User Account Control Overview for IT Professionals

Applies To: Windows Server 2008 R2

User Account Control (UAC) helps prevent malicious programs, sometimes called malware, from damaging a computer and helps organizations deploy a better-managed desktop environment.

With UAC, applications and tasks always run in the security context of a non-administrator account, unless an administrator specifically authorizes administrator-level access to the computer. UAC can block the automatic installation of unauthorized applications and prevent inadvertent changes to system settings.

How does UAC work?

There are two levels of users: standard users and administrators. Standard users are members of the Users group and administrators are members of the Administrators group on the computer.

Both standard users and administrators access resources and run applications in the security context of standard users by default. When a user logs on to a computer, the system creates an access token for the user. This access token contains information about the level of access that the user is granted, including specific security identifiers (SIDs) and Windows privileges. When an administrator logs on, two separate access tokens are created for the user: a standard user access token and an administrator access token. The standard user access token contains the same user-specific information as the administrator access token, but the administrative Windows privileges and SIDs are removed. The standard user access token can start standard user applications but cannot start applications that perform administrative tasks.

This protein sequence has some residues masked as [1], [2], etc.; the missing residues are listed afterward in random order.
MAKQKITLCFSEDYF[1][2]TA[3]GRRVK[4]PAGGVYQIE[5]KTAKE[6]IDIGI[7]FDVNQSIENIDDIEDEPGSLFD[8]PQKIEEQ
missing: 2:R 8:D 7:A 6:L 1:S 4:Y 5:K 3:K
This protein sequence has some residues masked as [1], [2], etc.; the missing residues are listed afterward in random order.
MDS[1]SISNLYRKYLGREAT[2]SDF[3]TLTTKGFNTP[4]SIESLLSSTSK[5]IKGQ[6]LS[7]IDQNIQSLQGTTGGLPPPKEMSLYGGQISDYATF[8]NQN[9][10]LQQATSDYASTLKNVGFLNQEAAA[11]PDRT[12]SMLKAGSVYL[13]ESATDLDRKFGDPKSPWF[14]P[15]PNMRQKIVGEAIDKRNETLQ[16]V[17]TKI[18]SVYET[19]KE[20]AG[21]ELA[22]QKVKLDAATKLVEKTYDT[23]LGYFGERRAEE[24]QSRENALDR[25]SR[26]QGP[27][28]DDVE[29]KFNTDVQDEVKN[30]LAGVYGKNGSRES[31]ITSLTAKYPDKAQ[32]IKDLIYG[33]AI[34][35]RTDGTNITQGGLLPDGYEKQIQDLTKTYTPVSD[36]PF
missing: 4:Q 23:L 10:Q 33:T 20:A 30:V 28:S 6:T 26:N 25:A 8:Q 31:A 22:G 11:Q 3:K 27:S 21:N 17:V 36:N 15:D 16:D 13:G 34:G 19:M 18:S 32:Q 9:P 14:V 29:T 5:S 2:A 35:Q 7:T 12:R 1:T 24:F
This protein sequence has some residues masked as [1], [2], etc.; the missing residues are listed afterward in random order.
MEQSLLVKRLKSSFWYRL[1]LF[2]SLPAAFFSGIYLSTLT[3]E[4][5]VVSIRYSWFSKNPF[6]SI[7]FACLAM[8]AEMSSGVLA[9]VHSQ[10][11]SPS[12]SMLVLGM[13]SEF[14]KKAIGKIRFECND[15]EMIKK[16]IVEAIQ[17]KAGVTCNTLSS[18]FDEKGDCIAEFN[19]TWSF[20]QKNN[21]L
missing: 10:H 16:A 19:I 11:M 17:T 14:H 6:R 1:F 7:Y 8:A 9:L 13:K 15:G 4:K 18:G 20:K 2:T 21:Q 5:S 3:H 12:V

When the user needs to run applications that perform administrative tasks (administrator applications), the user is prompted to change or elevate the security context from a standard user to an administrator. This default user experience is called Admin Approval Mode. In this mode, applications require specific permission to run as an administrator application.


The behavior of the UAC message can be changed by using Group Policy.

When designing an application, the software developer should identify the application as either an administrator application or a standard user application. If an application is not identified as an administrator application, Windows treats it as a standard user application. However, administrators can also mark an application to be treated as an administrator application.